The share market was on course to round out its first monthly advance since January with further gains after Wall Street was boosted by progress towards a treatment for COVID-19.
The S&P/ASX 200 climbed 93 points or 1.7 per cent to 5486, positioning the index for its highest close in almost two weeks. Today’s gains extended a rally that has raised the index more than 400 points since the start of the month.
The mood on global markets turned sharply bullish overnight after White House health officials welcomed a successful trial of an antiviral for treating COVID-19 patients. The S&P 500 surged 76 points or 2.66 per cent.
Market sentiment was also helped by a strong quarterly earnings report from Google parent company Alphabet. However, well-received after-market updates this morning from Microsoft, Facebook and Tesla did not translate into major gains for index futures. While after-market gains for the three stocks ranged from 2.15 per cent for Microsoft to 10.5 per cent for Facebook, S&P 500 index futures were recently ahead six points or 0.2 per cent. Nasdaq futures were brighter, rising 54 points or 0.6 per cent.
Energy, tech and industrial stocks steered the Australian market higher. The energy sector advanced 3.4 per cent to a six-week high as oil extended strong overnight gains. The global benchmark, Brent crude, was last up $1.75 or 7.8 per cent at US$24.29 a barrel, extending an overnight gain of 10.2 per cent. The US benchmark rose $1.54 or 10.2 per cent this morning to US$16.59, extending a 22 per cent advance. Here, Oil Search rose 8.3 per cent, Caltex 7.6 per cent, Viva Energy 5.4 per cent, Santos 5.5 per cent and Woodside 4.5 per cent.
The ten largest tech companies by market capitalisation all recorded gains after the Nasdaq led the US rally. The morning’s best performers included Afterpay +6.6 per cent, Computershare +5.9 per cent and Appen +5.1 per cent. Advances among industrials included Sydney Airport up 4.1 per cent, Transurban up 3.6 per cent, Seek up 3.2 per cent and Qantas up 3.2 per cent.
A week of slashed or suspended dividends and increased provisions for bad loans has not stopped the financial sector from moving higher. CBA tacked on 1.8 per cent, NAB 4.4 per cent and Westpac 2.5 per cent. ANZ slipped 0.4 per cent after suspending its dividend and announcing a 60 per cent slump in profit as it set aside $1 billion for bad loans.
Andrew Forrest’s Fortescue Metals has regained almost all of its pandemic losses since Australia Day, jumping 3.8 per cent today after announcing a 10 per cent increase in iron ore shipments as Chinese demand remained strong. The report helped lift rival BHP 1.8 per cent and Rio Tinto 1.9 per cent. Gold stocks retreated after sector giant Newcrest suspended trade for a $1.1 billion capital raising.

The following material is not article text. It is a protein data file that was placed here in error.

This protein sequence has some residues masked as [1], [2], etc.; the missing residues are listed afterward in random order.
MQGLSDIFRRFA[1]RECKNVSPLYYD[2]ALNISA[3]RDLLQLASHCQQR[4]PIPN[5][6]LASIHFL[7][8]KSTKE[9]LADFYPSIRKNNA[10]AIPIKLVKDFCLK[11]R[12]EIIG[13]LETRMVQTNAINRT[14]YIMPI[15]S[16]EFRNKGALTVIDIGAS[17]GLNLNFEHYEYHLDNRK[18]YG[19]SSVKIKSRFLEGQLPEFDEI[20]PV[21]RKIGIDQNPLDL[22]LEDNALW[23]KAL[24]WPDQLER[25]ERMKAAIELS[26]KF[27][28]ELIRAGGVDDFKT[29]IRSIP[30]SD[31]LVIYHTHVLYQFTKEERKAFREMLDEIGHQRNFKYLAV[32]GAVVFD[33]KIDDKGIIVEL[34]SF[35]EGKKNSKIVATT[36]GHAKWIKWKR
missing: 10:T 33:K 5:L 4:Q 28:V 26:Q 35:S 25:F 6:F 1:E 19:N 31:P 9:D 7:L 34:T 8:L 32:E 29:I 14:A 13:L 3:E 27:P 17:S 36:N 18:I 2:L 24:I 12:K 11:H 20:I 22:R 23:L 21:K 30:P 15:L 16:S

Woolworths shrugged off early weakness, edging up 0.2 per cent after its third-quarter sales fell narrowly short of analysts’ expectations. The supermarket reported an increase of 10.3 per cent, shy of the 11.8 per cent market consensus and below growth at Coles of 13.1 per cent announced earlier in the week. Coles climbed 1.9 per cent.
Strong gains on Asian markets included a rise of 2.6 per cent on Japan’s Nikkei and 1.1 per centt on China’s Shanghai Composite. Trade in Hong Kong was suspended for Buddha’s birthday celebrations.
Gold rose $11.40 or 0.7 per cent to $US1,724.80 an ounce as a Federal Reserve pledge to keep interest rates low weighed on the greenback. The Australian dollar pared overnight gains, easing 0.2 per cent to 65.41 US cents.
What’s hot today and what’s not:
Hot today: Engineering and construction firm Decmil (ASX:DCG) put a squabble with the New Zealand prison system behind it, announcing its order book had been boosted by two new projects worth $36 million. The company’s share price crashed to a record low last month when the company announced the termination in acrimonious circumstances of a contract to provide modular accommodation to the NZ Department of Corrections. The share price recovery accelerated with the announcement this morning of deals in WA and Queensland that bulk up the order book to $411 million. DCG shares were last up 48.2 per cent.
Not today: A 24 per cent slump in gold sales and a 6 per cent decline in production took the shine off a month-long rebound in Aurelia Metals (ASX:AMI). The share price sagged 13.9 per cent this morning, erasing much of the share price recovery since the pandemic low on March 23. AMI said operations had been impacted by a temporary shaft outage and measures to prevent COVID-19. The company said it was unable to forecast production and costs for this quarter but it expected production to improve on the March quarter result.